Occurrence of life threatening arrhythmias and sudden death during or following sexual activity is infrequent. We describe a patient with an implantable cardioverter defibrillator who developed increased ventricular ectopic activity followed by sustained ventricular tachycardia during extramarital coitus. A review of literature and management is discussed.
- - - - - - - - - -
ranking = 1
keywords = death
(Clic here for more details about this article)

25/108. Ventricular tachycardia in congenital adrenal hyperplasia.

    Severe hyperkalaemia in patients with congenital adrenal hyperplasia in association with aggravating factors such as acidosis and hypocalcaemia can cause life-threatening ventricular arrhythmias. Treatment of the underlying cause may be the only modality required in such cases. We report a 20-day-old male presenting with ventricular tachycardia due to electrolyte abnormalities in salt-losing congenital adrenal hyperplasia. Sudden cardiac deaths reported earlier in such cases thus gain credence.
- - - - - - - - - -
ranking = 1
keywords = death
(Clic here for more details about this article)

26/108. brugada syndrome: an unusual cause of convulsive syncope.

    A patient who presented with a new apparent seizure was found to have abnormal electrocardiographic findings, with classic features of the brugada syndrome. He had spontaneous episodes of nonsustained ventricular tachycardia, easily inducible ventricular fibrillation at electrophysiological study in the absence of structural heart disease, and a negative neurological evaluation. These findings suggested that sustained ventricular arrhythmias known to be associated with the brugada syndrome and resultant cerebral hypoperfusion, rather than a primary seizure disorder, were responsible for the event. patients with the brugada syndrome often present with sudden death or with syncope resulting from ventricular arrhythmias. In consideration of its variability in presentation sometimes mimicking other disorders, primary care physicians and internists should be aware of its often transient electrocardiographic features.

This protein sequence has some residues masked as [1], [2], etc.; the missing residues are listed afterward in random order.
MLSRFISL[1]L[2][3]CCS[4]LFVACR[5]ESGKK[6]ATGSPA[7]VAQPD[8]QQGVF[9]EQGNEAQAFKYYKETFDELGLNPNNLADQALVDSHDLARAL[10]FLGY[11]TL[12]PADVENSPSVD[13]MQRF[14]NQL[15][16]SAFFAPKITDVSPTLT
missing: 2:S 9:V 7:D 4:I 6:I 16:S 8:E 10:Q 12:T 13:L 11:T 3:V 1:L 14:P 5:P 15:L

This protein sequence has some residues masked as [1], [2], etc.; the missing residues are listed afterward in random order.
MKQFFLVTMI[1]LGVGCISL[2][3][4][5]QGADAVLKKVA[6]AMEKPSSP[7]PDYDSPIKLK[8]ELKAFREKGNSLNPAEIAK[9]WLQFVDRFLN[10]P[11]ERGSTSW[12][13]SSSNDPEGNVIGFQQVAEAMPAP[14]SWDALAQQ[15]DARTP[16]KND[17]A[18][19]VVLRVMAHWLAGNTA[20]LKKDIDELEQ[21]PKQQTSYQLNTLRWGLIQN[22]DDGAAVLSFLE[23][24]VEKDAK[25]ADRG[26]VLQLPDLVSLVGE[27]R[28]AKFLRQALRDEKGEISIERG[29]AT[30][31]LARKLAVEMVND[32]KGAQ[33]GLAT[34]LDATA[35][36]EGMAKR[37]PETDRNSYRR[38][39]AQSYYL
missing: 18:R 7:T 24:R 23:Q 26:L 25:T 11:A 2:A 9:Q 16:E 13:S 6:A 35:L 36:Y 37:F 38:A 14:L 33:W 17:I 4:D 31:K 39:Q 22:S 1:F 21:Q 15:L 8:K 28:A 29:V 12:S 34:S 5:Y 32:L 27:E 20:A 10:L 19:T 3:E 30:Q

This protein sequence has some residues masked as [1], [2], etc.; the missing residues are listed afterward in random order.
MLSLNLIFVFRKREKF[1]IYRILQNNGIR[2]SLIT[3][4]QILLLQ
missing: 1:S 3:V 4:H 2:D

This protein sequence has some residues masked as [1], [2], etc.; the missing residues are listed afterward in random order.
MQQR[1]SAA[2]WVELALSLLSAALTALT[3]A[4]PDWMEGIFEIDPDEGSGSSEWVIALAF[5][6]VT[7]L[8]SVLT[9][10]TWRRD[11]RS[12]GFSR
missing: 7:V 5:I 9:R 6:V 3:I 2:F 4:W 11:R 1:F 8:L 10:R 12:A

- - - - - - - - - -
ranking = 1
keywords = death
(Clic here for more details about this article)

27/108. A case of secondary myocardial lymphoma presenting with ventricular tachycardia.

    Malignant lymphoma can involve the cardiac cavity or myocardium as a mass. Clinical symptoms of its cardiac involvement are usually absent or nonspecific, making the diagnosis of the cardiac involvement very difficult before death. We experienced a patient with secondary myocardial non-Hodgkin's lymphoma presenting with sustained ventricular tachycardia (VT) as a primary clinical problem. A 39-yr-old woman visited our hospital because of dyspnea and palpitation for 7 days. physical examination revealed rapid heart beat with variable intensity of the first heart sound and soft mass in the lower abdomen. VT with a cycle length of 480 msec was recorded in resting 12-lead electrocardiogram. Two well-circumscribed hypo-echogenic round masses were demonstrated in the interventricular septum and left ventricular posterior wall. Cytological examination of aspirated pericardial fluid and percutaneous needle biopsy of the abdominal mass revealed a diffuse large cell type non-Hodgkin's lymphoma. Myocardial masses and ventricular tachycardia resolved with chemotherapy using cyclophosphamide, adriamycin, vincristine and prednisone regimen. To our best knowledge, the same case as ours has not been reported previously.
- - - - - - - - - -
ranking = 1
keywords = death
(Clic here for more details about this article)

28/108. exercise-induced bidirectional ventricular tachycardia with alternating right and left bundle branch block-type patterns--a case report.